Each patient selected his or her own trigger for a mouse click. For example, patient T6 would imagine squeezing her left hand, which generates a specific neural activation pattern that the interface can pick up and decipher to click the mouse. In contrast, T5’s “telekinetic” trigger was flexing his left arm, whereas T9 pictured squeezing his right hand.
On average, this initial calibration period took roughly two weeks, working just a dozen minutes each day. “Methods for further reducing this initial calibration period have been implemented more recently,” the authors noted.
Easy and Natural
Once the BrainGate team finished calibration, it was off to the races.
The patients were each given a tablet initialized to the home screen. First, they were asked to use their new mind-controlled “point and click” superpower to perform some common tasks: they checked and responded to emails using the Gmail app and chatted with each other through Google Hangouts. They checked the weather, browsed through a news aggregator, and spent some quality time on YouTube and Pandora.
T6, for example, looked up “orchid care” on Google and shot a BrainGate researcher a sweet message in celebration of her 1,001th day with the team: “Thank you for all your work and support. This research means a lot to me.”
In all, the patients took under 20 minutes to complete seven tasks using multiple apps. The team didn’t find any technical issues surrounding decoder calibration, Bluetooth pairing, or app crashes during the process.
With the tablets’ autocorrect feature on, the patients could type between 13 and 30 characters per minute, using just their thoughts.
When given “free” time with the tablet, T9 used his mind to Google information and videos explaining his disorder, ALS—while having Pandora streaming his favorite stations in the background. He also opened up a word processor to jot down his thoughts and composed essays for fun. “[The interface is] amazing!” he said, “I have more control over this than what I normally use.”
T5, the oldest of the group, successfully sent his first text message—ever—to his friends and family using only his thoughts. “[I] loved sending the message. Especially because I could inject some humor,” he later told the research staff.
From Clicking to Multi-Gestures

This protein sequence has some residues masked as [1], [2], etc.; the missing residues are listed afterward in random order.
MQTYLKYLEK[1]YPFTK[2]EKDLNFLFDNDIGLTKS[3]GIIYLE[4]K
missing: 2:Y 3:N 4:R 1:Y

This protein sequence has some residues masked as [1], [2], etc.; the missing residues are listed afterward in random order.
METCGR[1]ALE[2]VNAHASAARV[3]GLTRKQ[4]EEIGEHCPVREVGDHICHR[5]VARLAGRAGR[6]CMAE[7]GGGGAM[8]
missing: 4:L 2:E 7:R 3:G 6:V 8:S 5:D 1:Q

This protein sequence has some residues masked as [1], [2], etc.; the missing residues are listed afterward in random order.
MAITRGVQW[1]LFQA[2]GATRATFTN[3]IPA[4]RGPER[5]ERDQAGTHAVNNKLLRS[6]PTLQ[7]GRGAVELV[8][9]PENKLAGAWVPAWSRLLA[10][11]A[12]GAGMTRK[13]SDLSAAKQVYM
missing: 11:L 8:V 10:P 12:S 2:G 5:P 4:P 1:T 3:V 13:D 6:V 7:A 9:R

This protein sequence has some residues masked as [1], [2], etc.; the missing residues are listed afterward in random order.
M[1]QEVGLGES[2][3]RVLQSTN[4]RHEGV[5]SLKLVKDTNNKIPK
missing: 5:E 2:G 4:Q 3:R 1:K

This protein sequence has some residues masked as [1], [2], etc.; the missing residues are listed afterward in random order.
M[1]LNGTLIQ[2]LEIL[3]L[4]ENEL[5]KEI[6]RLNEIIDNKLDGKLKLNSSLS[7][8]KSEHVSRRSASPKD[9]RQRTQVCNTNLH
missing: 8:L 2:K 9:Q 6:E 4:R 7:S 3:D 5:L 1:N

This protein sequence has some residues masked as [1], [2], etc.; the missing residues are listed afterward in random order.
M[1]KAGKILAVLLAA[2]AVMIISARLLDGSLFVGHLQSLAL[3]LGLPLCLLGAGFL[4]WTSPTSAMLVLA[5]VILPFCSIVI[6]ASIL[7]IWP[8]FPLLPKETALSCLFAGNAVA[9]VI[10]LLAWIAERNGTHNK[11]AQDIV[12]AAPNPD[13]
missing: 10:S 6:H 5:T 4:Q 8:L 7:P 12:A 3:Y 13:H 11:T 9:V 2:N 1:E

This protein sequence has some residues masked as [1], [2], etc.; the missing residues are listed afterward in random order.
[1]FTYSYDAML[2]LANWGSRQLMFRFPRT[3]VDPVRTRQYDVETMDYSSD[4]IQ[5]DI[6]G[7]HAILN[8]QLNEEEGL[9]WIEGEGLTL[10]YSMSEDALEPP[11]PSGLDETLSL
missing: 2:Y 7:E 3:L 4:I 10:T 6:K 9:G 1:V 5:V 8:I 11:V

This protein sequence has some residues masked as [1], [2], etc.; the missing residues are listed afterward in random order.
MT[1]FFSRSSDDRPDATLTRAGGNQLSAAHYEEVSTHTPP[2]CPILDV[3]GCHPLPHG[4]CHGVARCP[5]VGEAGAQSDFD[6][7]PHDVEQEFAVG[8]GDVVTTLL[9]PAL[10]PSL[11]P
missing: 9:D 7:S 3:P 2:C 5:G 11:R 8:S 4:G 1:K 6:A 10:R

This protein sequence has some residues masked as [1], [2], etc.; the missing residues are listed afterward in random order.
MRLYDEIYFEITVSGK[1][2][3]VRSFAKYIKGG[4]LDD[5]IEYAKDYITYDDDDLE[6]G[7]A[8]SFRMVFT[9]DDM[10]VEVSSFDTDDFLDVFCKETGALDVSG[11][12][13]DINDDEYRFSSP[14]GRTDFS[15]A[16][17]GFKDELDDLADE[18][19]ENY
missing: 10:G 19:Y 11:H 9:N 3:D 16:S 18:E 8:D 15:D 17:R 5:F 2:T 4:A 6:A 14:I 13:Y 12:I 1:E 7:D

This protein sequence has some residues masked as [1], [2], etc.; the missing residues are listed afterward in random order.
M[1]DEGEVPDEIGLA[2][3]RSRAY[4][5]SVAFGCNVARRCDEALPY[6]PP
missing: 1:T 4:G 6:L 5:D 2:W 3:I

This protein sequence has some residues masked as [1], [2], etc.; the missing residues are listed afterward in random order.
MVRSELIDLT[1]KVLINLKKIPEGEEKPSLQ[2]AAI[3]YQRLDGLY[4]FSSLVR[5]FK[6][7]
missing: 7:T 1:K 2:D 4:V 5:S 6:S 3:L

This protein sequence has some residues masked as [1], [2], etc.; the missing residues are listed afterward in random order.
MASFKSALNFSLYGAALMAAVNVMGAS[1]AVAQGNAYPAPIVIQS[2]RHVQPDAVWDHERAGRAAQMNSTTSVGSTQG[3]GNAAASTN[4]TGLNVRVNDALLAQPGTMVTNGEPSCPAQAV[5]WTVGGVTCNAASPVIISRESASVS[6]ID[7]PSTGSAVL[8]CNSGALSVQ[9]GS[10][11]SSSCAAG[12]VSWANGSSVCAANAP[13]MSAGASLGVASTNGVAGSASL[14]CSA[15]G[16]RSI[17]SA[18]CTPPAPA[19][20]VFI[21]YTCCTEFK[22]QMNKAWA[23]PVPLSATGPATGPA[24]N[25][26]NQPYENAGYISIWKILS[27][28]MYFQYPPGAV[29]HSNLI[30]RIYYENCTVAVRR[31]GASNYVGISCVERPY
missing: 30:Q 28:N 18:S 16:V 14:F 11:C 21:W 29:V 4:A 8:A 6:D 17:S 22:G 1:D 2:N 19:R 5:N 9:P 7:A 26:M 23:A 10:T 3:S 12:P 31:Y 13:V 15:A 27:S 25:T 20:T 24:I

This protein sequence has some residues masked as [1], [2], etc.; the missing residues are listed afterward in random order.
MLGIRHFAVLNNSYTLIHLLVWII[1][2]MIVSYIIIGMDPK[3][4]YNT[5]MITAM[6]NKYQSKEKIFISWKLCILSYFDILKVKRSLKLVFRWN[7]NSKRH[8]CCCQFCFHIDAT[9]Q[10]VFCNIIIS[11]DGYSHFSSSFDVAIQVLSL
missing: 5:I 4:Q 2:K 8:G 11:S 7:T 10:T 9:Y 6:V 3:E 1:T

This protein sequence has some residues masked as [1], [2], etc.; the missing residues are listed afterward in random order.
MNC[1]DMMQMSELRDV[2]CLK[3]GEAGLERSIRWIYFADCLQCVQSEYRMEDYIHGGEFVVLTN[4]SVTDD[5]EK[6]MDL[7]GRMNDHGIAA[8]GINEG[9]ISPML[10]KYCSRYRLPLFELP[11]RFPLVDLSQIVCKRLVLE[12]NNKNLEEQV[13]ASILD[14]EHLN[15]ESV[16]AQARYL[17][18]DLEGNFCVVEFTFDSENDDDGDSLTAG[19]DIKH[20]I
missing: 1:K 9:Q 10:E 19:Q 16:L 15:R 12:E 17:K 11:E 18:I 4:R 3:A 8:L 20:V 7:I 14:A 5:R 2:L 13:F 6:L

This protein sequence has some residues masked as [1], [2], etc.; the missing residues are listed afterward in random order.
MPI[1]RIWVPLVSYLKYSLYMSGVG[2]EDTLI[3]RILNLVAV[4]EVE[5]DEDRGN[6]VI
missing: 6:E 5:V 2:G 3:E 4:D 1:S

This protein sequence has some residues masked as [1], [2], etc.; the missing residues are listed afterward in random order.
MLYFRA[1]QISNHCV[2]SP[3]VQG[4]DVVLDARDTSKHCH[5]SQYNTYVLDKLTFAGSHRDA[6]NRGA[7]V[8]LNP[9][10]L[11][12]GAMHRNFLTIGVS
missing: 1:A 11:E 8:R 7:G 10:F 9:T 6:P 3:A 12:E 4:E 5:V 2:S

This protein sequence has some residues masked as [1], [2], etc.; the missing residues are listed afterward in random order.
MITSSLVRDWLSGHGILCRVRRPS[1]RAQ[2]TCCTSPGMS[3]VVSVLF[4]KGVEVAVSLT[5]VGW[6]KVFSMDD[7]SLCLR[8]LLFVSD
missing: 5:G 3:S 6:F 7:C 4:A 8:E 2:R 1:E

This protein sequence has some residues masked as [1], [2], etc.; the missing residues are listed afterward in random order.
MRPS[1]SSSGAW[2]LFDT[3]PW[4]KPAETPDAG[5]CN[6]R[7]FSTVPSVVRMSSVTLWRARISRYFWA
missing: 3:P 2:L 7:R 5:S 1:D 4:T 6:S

For all that the system allows, it isn’t perfect. Right now, mouse control is limited to point and click, which means that the patients can’t click and drag or use multitouch with their minds. This limited their ability to scroll down a page on the tablet—an obvious shortcoming.
“Some of these limitations would have been overcome by enabling accessibility features found in the Android OS or third-party programs,” the BrainGate team noted, but added that their goal was to check user feasibility using off-the-shelf stock user interfaces.
“Expanding the control repertoire with additional decoded signals, leveraging more optimized keyboard layouts, exploring accessibility features, and controlling other devices and operating systems are subjects of future study,” the team said.
Even with these shortcomings, the study opened up a vast, mature, industry-scale suite of software to the paralyzed patients.
“It was great to see our participants make their way through the tasks we asked them to perform, but the most gratifying and fun part of the study was when they just did what they wanted to do—using the apps that they liked for shopping, watching videos or just chatting with friends,” said lead author Dr. Paul Nuyujukian.
And decades after she was initially diagnosed, T6 could once again play music.
“Providing her with a music keyboard interface on the tablet was as simple as installing an application from the internet,” the team noted.
“One of the participants told us at the beginning of the trial that one of the things she really wanted to do was play music again. So to see her play on a digital keyboard was fantastic,” the team said.